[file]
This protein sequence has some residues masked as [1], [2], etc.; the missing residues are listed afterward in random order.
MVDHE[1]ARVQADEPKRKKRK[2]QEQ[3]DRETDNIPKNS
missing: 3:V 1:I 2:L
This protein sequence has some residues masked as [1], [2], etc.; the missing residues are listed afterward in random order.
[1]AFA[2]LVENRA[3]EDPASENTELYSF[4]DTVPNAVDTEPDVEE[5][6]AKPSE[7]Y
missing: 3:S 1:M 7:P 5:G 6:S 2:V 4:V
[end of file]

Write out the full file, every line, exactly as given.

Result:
This protein sequence has some residues masked as [1], [2], etc.; the missing residues are listed afterward in random order.
MVDHE[1]ARVQADEPKRKKRK[2]QEQ[3]DRETDNIPKNS
missing: 3:V 1:I 2:L
This protein sequence has some residues masked as [1], [2], etc.; the missing residues are listed afterward in random order.
[1]AFA[2]LVENRA[3]EDPASENTELYSF[4]DTVPNAVDTEPDVEE[5][6]AKPSE[7]Y
missing: 3:S 1:M 7:P 5:G 6:S 2:V 4:V